Every 'disaster' has been through the 24/7 news maw wringer it seems, especially teething issues, with apparently limitless gobs with mics offering their 2p on what it all 'suggests'. Then even quite modest achievements in contrast get blown up rather more than they really warrant.

    But all seems to be stabilising now, as the non-news gets sidelined in favour of some actual sporting prowess of note.

    The odd thing is the best coverage of this has been online and free. I mean really free (not uniquely interpreted and enhanced with 'views' 'free').

    Going back to the version that has a cost to tell me what I should be thinking when I get back home will take some getting used to.

    But kudos again to this blog for at least allowing sensible discussions. The latest 'The Editors' lasted all of two days before getting closed, and failing even to address a post that simply pointed out a key URL was broken. Truly a return to 'broadcast only' steamrollering that is hardly welcome.

  • Comment number 6.

    "And why is it that the world's two most populous nations, with two of the fastest growing economies on earth -- China and India -- should have such very different Olympic achievements to their name?"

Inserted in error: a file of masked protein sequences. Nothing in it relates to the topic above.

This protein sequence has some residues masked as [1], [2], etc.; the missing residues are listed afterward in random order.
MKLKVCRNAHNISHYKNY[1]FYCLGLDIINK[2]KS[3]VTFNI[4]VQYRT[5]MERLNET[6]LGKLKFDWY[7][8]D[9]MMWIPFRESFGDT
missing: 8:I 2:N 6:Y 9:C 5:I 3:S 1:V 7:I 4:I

My suspicion is that India will never reach its full potential --the caste system and the belief in it, is too strong. While both India and China have their share of corruption and massive poverty, China has at least made serious attempts to improve infrastructure for all its citizens.

    Not having been to China I cannot compare the two societies directly, however having seen the ´Slumdog Millionaire´ atrocities, the general wide belief in Horoscopes and having been in many buses driving behind slow moving trucks receiving false signals that they could safely overtake (etc, etc) --- does leave one with more questions than answers.

    -- and puts India in a class of its own-- when discussing ´development´.

  • Comment number 7.